There has been a lot of talk recently about how best to succeed as a professional photographer, now that “everybody is a photographer.” A recent post here by Alex Ignacio emphasized how important it is to “specialize and focus” — Ignacio believes that if we don’t, we’ll “perish”.
As someone who trains aspiring commercial photographers, I agree that some doors may shut if you don’t specialize, but many more will open if you’re versatile.
Focus, persistence, a stubborn refusal to surrender — those traits have always fallen under the “duh!” section of how to succeed in the business of picture-making, and pretty much everything else.
For someone entering the field in 2013, I’m probably not the first to point out that the impediments are great. However, the biggest challenges a new photographer faces probably aren’t the ones that everybody cries in their craft beer about (Everybody has a camera! Nobody wants to pay me! The X100s only comes in chrome — wah!). They’re just symptoms of the real problem: we haven’t completely figured out what the job description of a professional photographer looks like anymore. But don’t worry, HR’s working on it.
If you’re a photojournalist shooting stills for print, you may be just barely keeping your head above water. If you’re a mid-price wedding photographer grumbling about mouth-breathing bottom-feeders, or crowdsourcing from invited guests with better gear, aesthetics and apps than you have, sooner or later you’ll find yourself in the same leaky boat (if you’re not already paddling).
If you want to shoot cars for a living and don’t know what it means to skin a wireframe, your exit’s coming up. And if you think being a professional photographer nowadays has nothing to do with video, audio and non-linear editing skills, think again, bucko, then go back into the darkroom you just crawled out of.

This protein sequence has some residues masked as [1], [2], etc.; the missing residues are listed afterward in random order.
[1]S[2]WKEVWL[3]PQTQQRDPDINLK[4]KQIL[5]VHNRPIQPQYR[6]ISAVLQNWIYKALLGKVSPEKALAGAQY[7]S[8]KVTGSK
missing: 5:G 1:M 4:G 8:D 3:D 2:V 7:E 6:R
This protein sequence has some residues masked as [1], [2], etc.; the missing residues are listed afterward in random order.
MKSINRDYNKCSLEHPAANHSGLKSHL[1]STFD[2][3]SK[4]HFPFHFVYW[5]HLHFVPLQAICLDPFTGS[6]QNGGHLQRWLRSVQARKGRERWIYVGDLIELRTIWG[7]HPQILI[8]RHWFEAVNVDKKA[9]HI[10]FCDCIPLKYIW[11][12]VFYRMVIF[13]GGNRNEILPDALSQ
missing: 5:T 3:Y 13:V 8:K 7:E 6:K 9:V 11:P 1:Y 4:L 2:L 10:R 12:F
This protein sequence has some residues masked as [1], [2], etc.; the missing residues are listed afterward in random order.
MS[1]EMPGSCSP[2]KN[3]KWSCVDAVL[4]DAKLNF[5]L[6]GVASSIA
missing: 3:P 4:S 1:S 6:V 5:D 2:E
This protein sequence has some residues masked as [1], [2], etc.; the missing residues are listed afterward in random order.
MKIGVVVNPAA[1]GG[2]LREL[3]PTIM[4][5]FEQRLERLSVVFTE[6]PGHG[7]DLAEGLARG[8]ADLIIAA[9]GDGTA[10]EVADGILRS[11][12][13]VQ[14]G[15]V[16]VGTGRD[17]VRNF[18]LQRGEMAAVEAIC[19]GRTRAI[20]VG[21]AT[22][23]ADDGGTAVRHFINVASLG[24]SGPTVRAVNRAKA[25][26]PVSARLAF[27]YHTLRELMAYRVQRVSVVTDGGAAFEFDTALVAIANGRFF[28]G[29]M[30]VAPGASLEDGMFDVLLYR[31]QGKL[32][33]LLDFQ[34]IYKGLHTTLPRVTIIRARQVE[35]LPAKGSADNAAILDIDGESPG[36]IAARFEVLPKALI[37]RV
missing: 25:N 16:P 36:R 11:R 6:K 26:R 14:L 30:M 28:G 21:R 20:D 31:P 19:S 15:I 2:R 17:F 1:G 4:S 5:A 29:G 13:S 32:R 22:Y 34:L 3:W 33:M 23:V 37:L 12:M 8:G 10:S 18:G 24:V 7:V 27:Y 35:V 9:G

Look. It’s always been tough being a professional photographer. Maybe it’s tougher now than it used to be, maybe not. People smarter than me have already told you that the digital revolution has touched every aspect of our lives, most profoundly, our working lives, so I won’t repeat it here.
Making pictures has always been a stupid way to make a living, UNLESS YOU REALLY, REALLY WANT TO DO IT MORE THAN ANYTHING ELSE IN THE WORLD, NO MATTER WHAT, EVEN IF YOU DIE AT THE END. If that’s the case, then the way forward is actually pretty simple to define, and not all that different today than it’s ever been. If not, maybe you should get a real job and join the local camera club.
I’ve been around this business a long time, and so have many of my friends and colleagues. I stay tuned in to what my students are finding once they get out in the big bad world. Sure, even the most committed ones aren’t working at National Geographic (yet), but they’re not working at Starbucks, either, unless it’s to help keep their businesses on track.
For those of us who’ve done it, and for those who prove that you still can if you’re serious about it, here’s what I think still works:
You heard me — be nice. To everyone you meet. It’s more important than anything, because everybody you know can either help you succeed directly, or can lead you to a person who can.
It’s not the 80‘s anymore. It’s no longer fashionable to be an arrogant egotist now, because there are too many people of equal or greater talent competing against you who aren’t. And they’re often being hired by nice people who were in the second grade back when being prickish was part of the song and dance routine many photographers performed for their clients.
It’s simple: people like and want to help people they like, so be likable. It doesn’t make any difference if you’re a specialist or a generalist. There comes a point where your talent and expertise are assumed — you can demonstrate through your work that you know what you know. Your success will come primarily from who you know, and these days, who you know had better like you.
Shoot Everything Well
“Jack of all trades, master of none”, you say? I agree! Just don’t confuse the skills of your trade with the markets you want to sell them to. You must first master a number of fundamental skills in order to practice your trade, which, if you’re reading this post, I can only assume is professional photography.